Pakistan Child Protection

Pakistan is dubbed as one of the next eleven countries with ‘economic potential’, however with its ongoing political and security concerns, the country has seen a decline with almost a quarter of the population living under a $1 a day. Majority of whom are women and children. Millions of primary aged going children are dropping out of school, and do not have access to quality education and instead are being forced into child labour. Areas within South Punjab, Sindh and Baluchistan are heavily populated with people living under the poverty line with very minimum access to basic essentials such as food, clean water and shelter. Pakistan has also been affected by ongoing climate changes with heavy floods and earthquakes destroying millions of homes and leaving many more displaced and living on the streets.

UMR’s child protection mechanism in Pakistan aimed to strengthen economic opportunities for children and their families. Through Child Protection Program UMR Provided Monthly Based Cash Assistance to the 100 Orphan Children and Families Helped them to have Access to the Basic Needs and Paved the Way for 8850 boys and girls to gain Education.  UMR, in partnerships with Takhleeq Foundation, contacted with local social leaders, local mosques, local school teacher, community leader and also the women councilors in Taluka Mirpur Sakro, Gharo and Dgabe jee of District Thatta as they are catalysts for community change in this area and know very well to address the needs of the children in their communities. All children are registered & selected based on objective criteria that establish their need and their ability to benefit from the program.

Pakistan Water Wells

Absolute inequalities are greatest in countries with the largest spread between the richest and the poorest, such as Pakistan for hygiene.1 Despite the access of 91% to improved water sources, but 88% of the water supplied is unsafe.2 Pakistan is running out of fresh water at a high rate, it’s anticipated that it is likely to suffer a shortage of 31 million acre-feet of water by 2025. The shortfall will be devastating for a country with an agriculture-based economy. Approximately 95 % of fresh water is utilized for irrigation, and yet the country is achieving a lower per acre crop production. In addition, nearly 70% of Pakistan’s population is directly or indirectly associated with agriculture, which accounts for 26 percent of its gross domestic product (GDP).

Furthermore, the majority of the 25 million people not using a toilet live in poor rural households or insecure urban informal settlements.3 This makes them the most difficult to reach. Exponential population growth in Pakistan has also dramatically changed the calculus of water demand, resulting in a reduced water availability per capita. The shortage of access to clean drinking water is becoming grave concern in Pakistan where many health problems are caused by water not meeting the basic needs of people either because of scarcity or contamination. UMR works closely with poor rural villages in order to address this equity problem as well as accelerate the rural communities to catch up with their 2030 SDG targets.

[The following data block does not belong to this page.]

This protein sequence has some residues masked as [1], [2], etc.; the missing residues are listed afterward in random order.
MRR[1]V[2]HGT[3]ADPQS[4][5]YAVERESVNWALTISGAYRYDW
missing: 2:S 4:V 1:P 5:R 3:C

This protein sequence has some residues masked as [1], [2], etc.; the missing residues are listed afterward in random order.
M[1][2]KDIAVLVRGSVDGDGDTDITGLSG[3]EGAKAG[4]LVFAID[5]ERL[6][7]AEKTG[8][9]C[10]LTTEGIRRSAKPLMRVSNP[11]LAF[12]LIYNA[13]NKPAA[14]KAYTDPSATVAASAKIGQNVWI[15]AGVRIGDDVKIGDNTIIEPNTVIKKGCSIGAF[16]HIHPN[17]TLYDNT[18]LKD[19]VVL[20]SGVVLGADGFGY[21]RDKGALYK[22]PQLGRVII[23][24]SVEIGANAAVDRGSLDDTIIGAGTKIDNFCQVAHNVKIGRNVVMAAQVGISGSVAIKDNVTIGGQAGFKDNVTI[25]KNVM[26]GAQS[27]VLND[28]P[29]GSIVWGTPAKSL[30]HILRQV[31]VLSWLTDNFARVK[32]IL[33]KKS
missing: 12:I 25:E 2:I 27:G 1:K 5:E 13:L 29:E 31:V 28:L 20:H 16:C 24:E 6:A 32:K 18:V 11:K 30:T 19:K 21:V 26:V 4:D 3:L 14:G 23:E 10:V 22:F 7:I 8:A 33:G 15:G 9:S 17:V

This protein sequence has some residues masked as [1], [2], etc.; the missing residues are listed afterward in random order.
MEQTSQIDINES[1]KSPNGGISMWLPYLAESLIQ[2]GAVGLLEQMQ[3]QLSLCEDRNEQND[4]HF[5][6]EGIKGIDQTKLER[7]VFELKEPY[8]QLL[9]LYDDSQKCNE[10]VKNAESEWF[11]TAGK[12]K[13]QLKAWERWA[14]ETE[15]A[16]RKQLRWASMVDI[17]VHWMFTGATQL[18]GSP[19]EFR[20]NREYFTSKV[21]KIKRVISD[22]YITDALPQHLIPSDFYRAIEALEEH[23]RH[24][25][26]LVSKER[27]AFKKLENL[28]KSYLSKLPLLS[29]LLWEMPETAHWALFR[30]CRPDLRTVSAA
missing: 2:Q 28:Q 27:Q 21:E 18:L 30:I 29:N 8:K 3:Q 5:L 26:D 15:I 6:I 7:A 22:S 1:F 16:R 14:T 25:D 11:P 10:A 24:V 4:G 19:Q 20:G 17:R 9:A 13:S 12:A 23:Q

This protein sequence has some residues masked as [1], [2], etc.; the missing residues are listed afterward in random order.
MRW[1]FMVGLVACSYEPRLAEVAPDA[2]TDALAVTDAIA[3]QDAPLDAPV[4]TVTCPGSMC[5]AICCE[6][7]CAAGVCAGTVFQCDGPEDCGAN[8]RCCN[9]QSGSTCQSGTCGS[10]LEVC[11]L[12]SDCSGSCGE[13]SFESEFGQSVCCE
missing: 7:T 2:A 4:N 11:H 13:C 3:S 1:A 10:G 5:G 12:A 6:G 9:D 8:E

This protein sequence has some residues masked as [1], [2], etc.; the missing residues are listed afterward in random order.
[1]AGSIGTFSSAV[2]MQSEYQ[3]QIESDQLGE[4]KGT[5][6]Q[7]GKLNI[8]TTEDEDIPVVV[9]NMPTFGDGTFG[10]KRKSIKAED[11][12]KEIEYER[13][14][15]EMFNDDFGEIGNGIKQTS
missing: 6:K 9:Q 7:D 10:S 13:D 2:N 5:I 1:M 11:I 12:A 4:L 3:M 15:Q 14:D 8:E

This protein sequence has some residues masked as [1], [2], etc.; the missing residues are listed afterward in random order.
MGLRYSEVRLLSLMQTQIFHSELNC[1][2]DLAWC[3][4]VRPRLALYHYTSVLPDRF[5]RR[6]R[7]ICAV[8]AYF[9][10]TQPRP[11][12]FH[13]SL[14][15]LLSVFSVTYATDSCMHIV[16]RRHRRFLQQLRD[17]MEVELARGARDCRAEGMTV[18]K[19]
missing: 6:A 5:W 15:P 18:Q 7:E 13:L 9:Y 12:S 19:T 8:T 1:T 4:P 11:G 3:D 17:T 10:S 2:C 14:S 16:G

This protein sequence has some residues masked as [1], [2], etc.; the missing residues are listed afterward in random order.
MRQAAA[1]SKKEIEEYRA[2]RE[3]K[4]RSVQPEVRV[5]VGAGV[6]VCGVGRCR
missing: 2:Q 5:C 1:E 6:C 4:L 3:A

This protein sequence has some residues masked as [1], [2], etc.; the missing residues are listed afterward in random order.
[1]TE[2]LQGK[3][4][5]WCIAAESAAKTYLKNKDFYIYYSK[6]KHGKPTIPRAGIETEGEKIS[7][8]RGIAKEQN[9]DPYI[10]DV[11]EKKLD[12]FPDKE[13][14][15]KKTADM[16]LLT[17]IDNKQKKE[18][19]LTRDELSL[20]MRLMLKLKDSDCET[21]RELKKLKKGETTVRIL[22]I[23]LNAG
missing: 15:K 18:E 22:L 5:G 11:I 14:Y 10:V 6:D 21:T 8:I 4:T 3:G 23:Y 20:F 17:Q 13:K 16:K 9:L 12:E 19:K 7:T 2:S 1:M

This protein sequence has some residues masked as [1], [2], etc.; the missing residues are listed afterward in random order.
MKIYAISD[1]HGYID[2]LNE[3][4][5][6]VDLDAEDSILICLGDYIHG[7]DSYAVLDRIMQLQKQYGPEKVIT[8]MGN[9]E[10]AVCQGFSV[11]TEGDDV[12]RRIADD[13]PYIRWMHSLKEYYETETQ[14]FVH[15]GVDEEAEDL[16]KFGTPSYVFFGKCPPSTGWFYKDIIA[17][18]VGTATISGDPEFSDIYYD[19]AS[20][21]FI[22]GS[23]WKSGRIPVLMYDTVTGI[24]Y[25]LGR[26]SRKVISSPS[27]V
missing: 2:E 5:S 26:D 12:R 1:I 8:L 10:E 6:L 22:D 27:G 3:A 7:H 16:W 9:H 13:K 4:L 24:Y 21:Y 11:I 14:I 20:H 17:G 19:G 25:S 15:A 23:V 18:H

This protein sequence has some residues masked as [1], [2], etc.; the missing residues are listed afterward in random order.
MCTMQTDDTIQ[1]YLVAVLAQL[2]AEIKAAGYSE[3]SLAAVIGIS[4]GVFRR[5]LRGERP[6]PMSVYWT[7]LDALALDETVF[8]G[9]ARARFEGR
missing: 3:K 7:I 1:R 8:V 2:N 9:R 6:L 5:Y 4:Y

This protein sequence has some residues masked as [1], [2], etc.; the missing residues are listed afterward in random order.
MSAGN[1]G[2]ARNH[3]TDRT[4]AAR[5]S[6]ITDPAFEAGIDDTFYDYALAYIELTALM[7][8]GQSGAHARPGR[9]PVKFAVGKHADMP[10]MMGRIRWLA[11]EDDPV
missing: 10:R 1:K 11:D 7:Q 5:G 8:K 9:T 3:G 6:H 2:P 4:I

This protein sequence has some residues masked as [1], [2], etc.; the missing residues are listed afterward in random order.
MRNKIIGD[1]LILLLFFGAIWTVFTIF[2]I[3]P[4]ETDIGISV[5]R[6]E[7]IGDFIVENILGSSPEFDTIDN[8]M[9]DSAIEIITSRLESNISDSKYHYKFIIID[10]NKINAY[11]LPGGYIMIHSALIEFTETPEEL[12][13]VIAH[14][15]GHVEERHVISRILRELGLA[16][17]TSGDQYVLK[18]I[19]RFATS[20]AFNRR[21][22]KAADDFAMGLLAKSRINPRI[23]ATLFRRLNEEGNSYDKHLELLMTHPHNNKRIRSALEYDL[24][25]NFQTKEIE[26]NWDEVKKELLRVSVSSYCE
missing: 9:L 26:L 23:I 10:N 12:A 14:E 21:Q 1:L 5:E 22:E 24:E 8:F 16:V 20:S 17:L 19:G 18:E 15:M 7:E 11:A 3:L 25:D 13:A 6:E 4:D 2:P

UMR’s funded project has delivered 93 modified shallow wells, open surface wells, and shallow wells to approximately 393,000 rural beneficiaries. More than 10,000 Women, Children and Elders Accessed to the Clean Water by Construction of Deep Water Wells under Sanitation and Hygiene Program in Pakistan.

Below are most common examples of beneficiary feedback, indicative of general living conditions of the recipient population:

1. Hardships of in Getting Clean Drinking Water (Heat + Long Distance)

  • Context: Tando Muhammad Khan District is a district in the southern part of Sindh province in Pakistan. Summers are the hottest in Tando Muhammad khan. Due to climatic change there have been drought in Tando Muhammad khan due to which day to day activities have become unattainable. The poor community of TM KHAN had already submitted applications to Muslim Aid Pakistan Field Office for providing safe drinking water. The humanitarian team constituted a committee for conducting the survey to confirm the place and community concerns for which the applications are received. Muslim Aid Pakistan Humanitarian team scrutinized the applications and gave the priority for the most deserve one. After the survey we hired a vendor along with labours and a digging machine. We monitored and evaluated the work regularly until completion.
  • Testimony: The resident of Tando Muhammad khan expressed with gratitude that providing clean drinking water to the poor community is really praiseworthy services. He also added that before execution of this well the people were facing many hardships in getting clean drinking water by walking miles away and also there had been many problems.
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